On the mechanism of CFTR inhibition by a thiazolidinone derivative
T. C. Hwang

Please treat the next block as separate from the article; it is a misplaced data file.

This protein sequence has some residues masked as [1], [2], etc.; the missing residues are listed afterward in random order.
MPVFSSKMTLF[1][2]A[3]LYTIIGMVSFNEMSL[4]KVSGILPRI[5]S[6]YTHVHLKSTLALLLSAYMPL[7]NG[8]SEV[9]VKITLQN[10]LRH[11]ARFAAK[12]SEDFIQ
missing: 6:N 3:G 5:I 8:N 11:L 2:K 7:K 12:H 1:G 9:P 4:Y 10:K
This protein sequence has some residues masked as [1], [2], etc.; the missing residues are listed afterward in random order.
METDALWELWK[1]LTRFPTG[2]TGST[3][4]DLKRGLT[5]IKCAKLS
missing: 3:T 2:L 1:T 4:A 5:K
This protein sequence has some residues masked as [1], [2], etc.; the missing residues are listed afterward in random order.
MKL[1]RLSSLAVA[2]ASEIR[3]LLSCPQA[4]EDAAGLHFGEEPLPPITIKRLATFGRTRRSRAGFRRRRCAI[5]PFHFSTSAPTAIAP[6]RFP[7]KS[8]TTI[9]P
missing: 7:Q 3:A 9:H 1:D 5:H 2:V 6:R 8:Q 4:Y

The effects of a thiazolidinone derivative, 3-[(3-trifluoromethyl)phenyl]-5-[(4-carboxyphenyl)methylene]-2-thioxo-4-thiazolidinone (or CFTRinh-172), on cystic fibrosis transmembrane conductance regulator (CFTR) gating were studied in excised inside-out membrane patches from Chinese hamster ovary cells transiently expressing wild-type and mutant CFTR. We found that the application of CFTRinh-172 results in an increase of the mean closed time and a decrease of the mean open time of the channel. A hyperbolic relationship between the closing rate and [CFTRinh-172] suggests that CFTRinh-172 does not act as a simple pore blocker. Interestingly, the potency of inhibition increases as the open time of the channel is increased with an IC50 in the low nanomolar range for CFTR channels locked in an open state for tens of seconds. Our studies also provide evidence that CFTRinh-172 can bind to both the open state and the closed state. However, at least one additional step, presumably reflecting inhibitor-induced conformational changes, is required to shut down the conductance after the binding of the inhibitor to the channel. Using the hydrolysis-deficient mutant E1371S as a tool as the closing rate of this mutant is dramatically decreased, we found that CFTRinh-172–dependent inhibition of CFTR channel gating, in two aspects, mimics the inactivation of voltage-dependent cation channels. First, similar to the recovery from inactivation in voltage-gated channels, once CFTR is inhibited by CFTRinh-172, reopening of the channel can be seen upon removal of the inhibitor in the absence of adenosine triphosphate (ATP). Second, ATP induced a biphasic current response on inhibitor-bound closed channels as if the ATP-opened channels "inactivate" despite a continuous presence of ATP. A simplified six-state kinetic scheme can well describe our data, at least qualitatively. Several possible structural mechanisms for the effects of CFTRinh-172 will be discussed.